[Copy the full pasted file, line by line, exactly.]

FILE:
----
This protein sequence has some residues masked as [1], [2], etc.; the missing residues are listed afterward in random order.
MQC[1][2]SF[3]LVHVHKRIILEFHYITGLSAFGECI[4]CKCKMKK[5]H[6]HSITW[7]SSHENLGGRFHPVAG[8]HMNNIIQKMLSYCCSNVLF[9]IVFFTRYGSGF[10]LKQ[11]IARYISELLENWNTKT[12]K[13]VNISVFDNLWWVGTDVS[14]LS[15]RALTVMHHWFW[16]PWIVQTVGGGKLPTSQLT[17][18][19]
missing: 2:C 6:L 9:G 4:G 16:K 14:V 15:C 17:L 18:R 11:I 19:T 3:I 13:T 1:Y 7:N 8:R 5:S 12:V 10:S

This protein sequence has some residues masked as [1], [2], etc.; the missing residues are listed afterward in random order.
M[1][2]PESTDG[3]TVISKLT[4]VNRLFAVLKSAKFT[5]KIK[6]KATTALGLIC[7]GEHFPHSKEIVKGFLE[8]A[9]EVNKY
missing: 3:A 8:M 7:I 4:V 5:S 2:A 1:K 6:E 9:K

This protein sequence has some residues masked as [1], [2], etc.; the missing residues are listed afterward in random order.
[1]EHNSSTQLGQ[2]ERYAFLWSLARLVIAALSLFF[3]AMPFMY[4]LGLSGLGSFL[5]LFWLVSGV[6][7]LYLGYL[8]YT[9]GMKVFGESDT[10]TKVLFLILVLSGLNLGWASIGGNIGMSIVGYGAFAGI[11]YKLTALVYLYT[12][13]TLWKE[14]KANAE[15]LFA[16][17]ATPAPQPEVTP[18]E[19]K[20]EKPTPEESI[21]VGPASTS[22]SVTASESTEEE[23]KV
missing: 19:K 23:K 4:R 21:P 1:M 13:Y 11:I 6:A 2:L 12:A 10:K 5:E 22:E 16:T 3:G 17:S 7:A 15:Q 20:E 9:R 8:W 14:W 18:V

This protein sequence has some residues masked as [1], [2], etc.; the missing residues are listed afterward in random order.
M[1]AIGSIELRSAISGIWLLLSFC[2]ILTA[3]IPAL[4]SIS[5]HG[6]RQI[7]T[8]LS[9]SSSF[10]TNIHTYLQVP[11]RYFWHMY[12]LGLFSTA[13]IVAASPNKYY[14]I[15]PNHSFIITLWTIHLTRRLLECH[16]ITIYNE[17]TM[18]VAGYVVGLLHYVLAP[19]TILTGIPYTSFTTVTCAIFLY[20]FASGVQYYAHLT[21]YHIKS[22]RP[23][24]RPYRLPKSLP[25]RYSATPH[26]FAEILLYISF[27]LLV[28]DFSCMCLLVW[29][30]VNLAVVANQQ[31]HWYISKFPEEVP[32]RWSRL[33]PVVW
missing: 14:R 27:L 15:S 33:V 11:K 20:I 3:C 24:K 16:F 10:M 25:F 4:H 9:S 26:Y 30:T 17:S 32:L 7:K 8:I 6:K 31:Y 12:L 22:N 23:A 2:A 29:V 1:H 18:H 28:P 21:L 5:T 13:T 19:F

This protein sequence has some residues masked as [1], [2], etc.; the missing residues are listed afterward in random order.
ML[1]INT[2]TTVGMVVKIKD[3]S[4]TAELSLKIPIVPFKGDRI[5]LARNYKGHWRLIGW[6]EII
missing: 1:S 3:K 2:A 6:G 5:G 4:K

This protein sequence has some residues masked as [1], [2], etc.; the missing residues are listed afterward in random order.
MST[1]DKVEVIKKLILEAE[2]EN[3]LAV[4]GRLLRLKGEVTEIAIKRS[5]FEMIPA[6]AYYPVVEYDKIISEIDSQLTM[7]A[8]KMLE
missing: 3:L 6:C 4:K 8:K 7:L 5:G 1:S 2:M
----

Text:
This protein sequence has some residues masked as [1], [2], etc.; the missing residues are listed afterward in random order.
MQC[1][2]SF[3]LVHVHKRIILEFHYITGLSAFGECI[4]CKCKMKK[5]H[6]HSITW[7]SSHENLGGRFHPVAG[8]HMNNIIQKMLSYCCSNVLF[9]IVFFTRYGSGF[10]LKQ[11]IARYISELLENWNTKT[12]K[13]VNISVFDNLWWVGTDVS[14]LS[15]RALTVMHHWFW[16]PWIVQTVGGGKLPTSQLT[17][18][19]
missing: 2:C 6:L 9:G 4:G 16:K 14:V 15:C 17:L 18:R 11:I 19:T 3:I 13:T 1:Y 7:N 8:R 5:S 12:V 10:S

This protein sequence has some residues masked as [1], [2], etc.; the missing residues are listed afterward in random order.
M[1][2]PESTDG[3]TVISKLT[4]VNRLFAVLKSAKFT[5]KIK[6]KATTALGLIC[7]GEHFPHSKEIVKGFLE[8]A[9]EVNKY
missing: 3:A 8:M 7:I 4:V 5:S 2:A 1:K 6:E 9:K

This protein sequence has some residues masked as [1], [2], etc.; the missing residues are listed afterward in random order.
[1]EHNSSTQLGQ[2]ERYAFLWSLARLVIAALSLFF[3]AMPFMY[4]LGLSGLGSFL[5]LFWLVSGV[6][7]LYLGYL[8]YT[9]GMKVFGESDT[10]TKVLFLILVLSGLNLGWASIGGNIGMSIVGYGAFAGI[11]YKLTALVYLYT[12][13]TLWKE[14]KANAE[15]LFA[16][17]ATPAPQPEVTP[18]E[19]K[20]EKPTPEESI[21]VGPASTS[22]SVTASESTEEE[23]KV
missing: 19:K 23:K 4:R 21:P 1:M 13:Y 11:I 6:A 2:L 12:A 10:K 5:E 22:E 16:T 3:G 17:S 7:A 15:Q 20:E 9:R 8:W 14:W 18:V

This protein sequence has some residues masked as [1], [2], etc.; the missing residues are listed afterward in random order.
M[1]AIGSIELRSAISGIWLLLSFC[2]ILTA[3]IPAL[4]SIS[5]HG[6]RQI[7]T[8]LS[9]SSSF[10]TNIHTYLQVP[11]RYFWHMY[12]LGLFSTA[13]IVAASPNKYY[14]I[15]PNHSFIITLWTIHLTRRLLECH[16]ITIYNE[17]TM[18]VAGYVVGLLHYVLAP[19]TILTGIPYTSFTTVTCAIFLY[20]FASGVQYYAHLT[21]YHIKS[22]RP[23][24]RPYRLPKSLP[25]RYSATPH[26]FAEILLYISF[27]LLV[28]DFSCMCLLVW[29][30]VNLAVVANQQ[31]HWYISKFPEEVP[32]RWSRL[33]PVVW
missing: 14:R 27:L 15:S 33:V 11:K 20:I 3:C 24:K 16:F 10:M 25:F 4:H 9:S 26:Y 30:T 17:S 32:L 7:K 8:I 6:K 31:Y 12:L 22:N 23:A 2:A 29:V 1:H 18:H 28:P 21:L 5:T 13:T 19:F

This protein sequence has some residues masked as [1], [2], etc.; the missing residues are listed afterward in random order.
ML[1]INT[2]TTVGMVVKIKD[3]S[4]TAELSLKIPIVPFKGDRI[5]LARNYKGHWRLIGW[6]EII
missing: 1:S 3:K 2:A 6:G 5:G 4:K

This protein sequence has some residues masked as [1], [2], etc.; the missing residues are listed afterward in random order.
MST[1]DKVEVIKKLILEAE[2]EN[3]LAV[4]GRLLRLKGEVTEIAIKRS[5]FEMIPA[6]AYYPVVEYDKIISEIDSQLTM[7]A[8]KMLE
missing: 3:L 6:C 4:K 8:K 7:L 5:G 1:S 2:M